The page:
7. In the Colour view, select the colour to trace your animation. Pick a bold dark colour, such as black to make sure it contrasts well with the light colour of your rough animation.
8. In the Camera view, start tracing the first key drawing.

9. If you have some other layers in the way, you can deselect them temporarily so that only your rough animation and your clean-up layer are displayed. You can do this in two ways, by deselecting these layers in the Timeline to affect what is seen in the Camera view, or by disabling them in the Exposure Sheet view to affect the Drawing view.
10. In the Onion Skin toolbar, select the Enable Onion Skin button and extend the previous and next drawing numbers.
11. In the Timeline or Exposure Sheet view, select the next cell corresponding to a rough drawing.
12. In the Drawing or Camera view, trace your next drawing.

13. Repeat these steps for the rest of your rough drawings until you have a full set of clean ones.

This method allows you to keep the roughs and the cleans intact. You only need to disable the rough layer to prevent it from appearing in the scene.

Power Painting

When you create a traditional digital animation, you need to paint each drawing one at a time. But you can use the Paint All tool to automatically paint closed zones in the same location within an element. To use the Paint All tool, you click a zone in a drawing object. Toon Boom Studio then flips through all of the drawings in the element to see if there is a closed zone in the location you clicked. If there is, it fills the zone with the same colour. This saves you a lot of time when painting your animation.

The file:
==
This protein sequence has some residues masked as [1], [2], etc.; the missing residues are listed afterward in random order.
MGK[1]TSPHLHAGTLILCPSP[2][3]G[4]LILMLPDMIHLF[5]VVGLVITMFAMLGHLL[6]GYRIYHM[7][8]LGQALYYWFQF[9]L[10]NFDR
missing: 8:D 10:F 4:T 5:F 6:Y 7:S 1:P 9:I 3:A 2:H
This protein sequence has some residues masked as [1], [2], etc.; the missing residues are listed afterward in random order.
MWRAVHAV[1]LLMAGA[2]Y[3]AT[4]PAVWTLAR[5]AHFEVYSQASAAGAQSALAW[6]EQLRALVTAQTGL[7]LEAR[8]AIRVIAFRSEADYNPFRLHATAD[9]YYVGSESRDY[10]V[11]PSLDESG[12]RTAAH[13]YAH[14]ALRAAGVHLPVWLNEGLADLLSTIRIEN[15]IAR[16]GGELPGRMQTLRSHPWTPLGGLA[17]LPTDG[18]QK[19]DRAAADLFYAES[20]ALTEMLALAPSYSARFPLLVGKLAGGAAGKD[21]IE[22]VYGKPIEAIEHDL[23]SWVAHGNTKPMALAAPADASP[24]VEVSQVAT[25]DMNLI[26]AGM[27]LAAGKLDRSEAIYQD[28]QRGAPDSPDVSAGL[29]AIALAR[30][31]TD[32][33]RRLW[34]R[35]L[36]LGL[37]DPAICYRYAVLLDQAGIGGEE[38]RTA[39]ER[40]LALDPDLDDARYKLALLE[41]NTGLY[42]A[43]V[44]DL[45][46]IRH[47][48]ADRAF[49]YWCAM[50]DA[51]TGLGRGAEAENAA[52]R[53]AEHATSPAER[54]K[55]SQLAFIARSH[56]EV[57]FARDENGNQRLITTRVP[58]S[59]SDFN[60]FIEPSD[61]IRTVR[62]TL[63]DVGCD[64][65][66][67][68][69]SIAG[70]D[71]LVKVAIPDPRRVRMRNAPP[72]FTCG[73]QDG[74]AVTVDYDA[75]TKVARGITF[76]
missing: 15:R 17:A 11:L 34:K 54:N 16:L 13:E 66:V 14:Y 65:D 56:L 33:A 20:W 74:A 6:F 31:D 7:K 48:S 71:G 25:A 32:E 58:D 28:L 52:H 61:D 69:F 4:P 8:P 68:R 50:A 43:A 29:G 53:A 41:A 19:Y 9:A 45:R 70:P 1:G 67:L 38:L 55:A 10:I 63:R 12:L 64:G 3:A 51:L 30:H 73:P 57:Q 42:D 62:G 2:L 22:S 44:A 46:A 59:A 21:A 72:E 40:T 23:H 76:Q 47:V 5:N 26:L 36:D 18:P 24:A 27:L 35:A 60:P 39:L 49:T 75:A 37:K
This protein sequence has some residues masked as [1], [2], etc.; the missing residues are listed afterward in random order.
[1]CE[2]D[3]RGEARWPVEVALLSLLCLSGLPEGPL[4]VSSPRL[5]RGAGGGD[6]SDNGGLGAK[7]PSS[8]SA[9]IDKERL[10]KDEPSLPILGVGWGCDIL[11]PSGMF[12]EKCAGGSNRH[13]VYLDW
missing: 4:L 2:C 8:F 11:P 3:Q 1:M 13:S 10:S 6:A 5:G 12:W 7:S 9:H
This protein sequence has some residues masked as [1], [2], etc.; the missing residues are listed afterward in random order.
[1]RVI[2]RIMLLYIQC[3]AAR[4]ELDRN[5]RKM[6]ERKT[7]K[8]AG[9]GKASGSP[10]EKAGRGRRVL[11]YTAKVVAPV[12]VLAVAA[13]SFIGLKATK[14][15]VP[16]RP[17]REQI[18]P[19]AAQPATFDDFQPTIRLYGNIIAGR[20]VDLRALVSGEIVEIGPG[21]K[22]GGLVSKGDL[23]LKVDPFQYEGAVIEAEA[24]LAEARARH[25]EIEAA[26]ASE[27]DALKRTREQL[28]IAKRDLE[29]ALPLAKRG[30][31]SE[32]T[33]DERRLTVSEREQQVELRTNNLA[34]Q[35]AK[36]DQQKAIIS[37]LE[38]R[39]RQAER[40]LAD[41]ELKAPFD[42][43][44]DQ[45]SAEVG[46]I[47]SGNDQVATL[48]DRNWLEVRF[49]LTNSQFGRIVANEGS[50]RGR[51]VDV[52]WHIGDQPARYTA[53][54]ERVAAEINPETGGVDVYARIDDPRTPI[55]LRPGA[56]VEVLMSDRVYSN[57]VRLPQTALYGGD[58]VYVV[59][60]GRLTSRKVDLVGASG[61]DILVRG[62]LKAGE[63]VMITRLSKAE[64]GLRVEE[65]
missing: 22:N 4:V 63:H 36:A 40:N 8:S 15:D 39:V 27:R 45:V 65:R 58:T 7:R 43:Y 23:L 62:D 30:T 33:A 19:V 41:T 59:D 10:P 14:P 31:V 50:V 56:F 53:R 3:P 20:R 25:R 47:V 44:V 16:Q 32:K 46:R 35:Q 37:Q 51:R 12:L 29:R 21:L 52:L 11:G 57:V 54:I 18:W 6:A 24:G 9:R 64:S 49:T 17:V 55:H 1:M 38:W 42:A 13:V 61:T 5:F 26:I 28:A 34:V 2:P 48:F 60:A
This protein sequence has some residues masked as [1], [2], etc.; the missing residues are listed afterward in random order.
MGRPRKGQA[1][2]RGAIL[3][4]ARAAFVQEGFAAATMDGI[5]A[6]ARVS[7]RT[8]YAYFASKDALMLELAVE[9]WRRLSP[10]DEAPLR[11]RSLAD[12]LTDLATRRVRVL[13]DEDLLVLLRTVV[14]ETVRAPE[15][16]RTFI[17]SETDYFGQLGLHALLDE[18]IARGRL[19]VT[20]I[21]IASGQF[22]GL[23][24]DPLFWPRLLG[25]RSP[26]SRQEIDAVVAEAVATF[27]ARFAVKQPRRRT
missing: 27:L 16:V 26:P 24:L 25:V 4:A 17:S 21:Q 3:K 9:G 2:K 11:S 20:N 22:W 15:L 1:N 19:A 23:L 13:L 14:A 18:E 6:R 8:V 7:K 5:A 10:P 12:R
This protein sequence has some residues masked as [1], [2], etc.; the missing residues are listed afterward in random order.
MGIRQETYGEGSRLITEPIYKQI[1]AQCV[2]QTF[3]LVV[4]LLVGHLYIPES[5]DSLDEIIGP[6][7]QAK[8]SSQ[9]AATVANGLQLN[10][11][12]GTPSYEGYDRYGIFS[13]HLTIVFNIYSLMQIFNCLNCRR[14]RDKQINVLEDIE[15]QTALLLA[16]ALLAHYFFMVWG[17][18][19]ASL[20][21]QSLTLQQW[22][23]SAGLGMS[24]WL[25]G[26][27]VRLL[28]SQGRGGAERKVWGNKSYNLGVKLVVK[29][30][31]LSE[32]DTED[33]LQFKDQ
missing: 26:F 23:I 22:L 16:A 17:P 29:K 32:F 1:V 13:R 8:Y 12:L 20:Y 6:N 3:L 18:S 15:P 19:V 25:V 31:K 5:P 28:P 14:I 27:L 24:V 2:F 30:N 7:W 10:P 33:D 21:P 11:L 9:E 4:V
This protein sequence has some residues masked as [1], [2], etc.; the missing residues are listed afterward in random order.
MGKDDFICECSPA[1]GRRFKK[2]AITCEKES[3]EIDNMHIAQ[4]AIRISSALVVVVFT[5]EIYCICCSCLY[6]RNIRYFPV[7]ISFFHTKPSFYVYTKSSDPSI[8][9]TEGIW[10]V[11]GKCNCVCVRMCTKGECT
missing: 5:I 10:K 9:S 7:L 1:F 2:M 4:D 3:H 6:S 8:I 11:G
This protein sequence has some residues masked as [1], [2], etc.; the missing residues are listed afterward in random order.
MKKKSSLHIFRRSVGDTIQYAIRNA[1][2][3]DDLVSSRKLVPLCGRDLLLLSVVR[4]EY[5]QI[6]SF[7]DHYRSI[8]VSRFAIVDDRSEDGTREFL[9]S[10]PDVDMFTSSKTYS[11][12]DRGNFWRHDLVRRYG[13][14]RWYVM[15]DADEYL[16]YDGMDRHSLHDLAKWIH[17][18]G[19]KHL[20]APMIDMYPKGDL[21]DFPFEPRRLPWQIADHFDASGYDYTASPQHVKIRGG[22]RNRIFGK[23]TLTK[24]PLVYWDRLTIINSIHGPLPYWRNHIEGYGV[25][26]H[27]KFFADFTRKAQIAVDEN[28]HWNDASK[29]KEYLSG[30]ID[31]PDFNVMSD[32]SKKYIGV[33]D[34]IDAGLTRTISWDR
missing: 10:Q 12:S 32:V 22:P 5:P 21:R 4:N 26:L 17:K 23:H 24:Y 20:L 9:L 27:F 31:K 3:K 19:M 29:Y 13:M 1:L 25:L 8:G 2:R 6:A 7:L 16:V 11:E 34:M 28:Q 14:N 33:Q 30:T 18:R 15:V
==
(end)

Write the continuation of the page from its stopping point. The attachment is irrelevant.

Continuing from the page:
You can use the onion skin to select a location.
To learn more about painting, colour palettes and Onion Skin, see Adding Colours

To power paint drawings in an element:

1. Do one of the following to enable the Onion Skin feature:
Windows: In the Onion Skin toolbar, click the Show Onion Skin button.
Windows and Mac OS X: Select View > Onion Skin > Turn On Onion Skin.
2. You can select the number of previous and next drawings you want to show by clicking on the button from the Onion Skin toolbar or by using the View > Onion Skin menu.

The previous and next drawings appears in both the Drawing and Camera view.

3. From the Colour Palette view, select the swatch you want to use to paint the zone.
4. Select the Paint tool from the Drawing Tools toolbar or select Tools > Drawing Tools > Paint.
5. Press [Shift] + [Alt] and click a zone that many drawings in the element share.

Studio evaluates all of the drawings in the element to determine if there is a closed zone beneath where you clicked.

Setting the Timing

To learn how to set the timing of your animation, see Layers and Timing.

Playing Back Your Animation

You can play back your animation in the Camera view using the Playback toolbar.

To play back your animation:

1. Be sure you are currently using the Camera view, as this feature is not available in the Drawing view.
2. In the Timeline view, deselect the layers you do not want to show during playback.
3. In the Playback toolbar, click the Loop button if you want the playback to loop.
4. In the Playback toolbar, click the Play button to start the animation.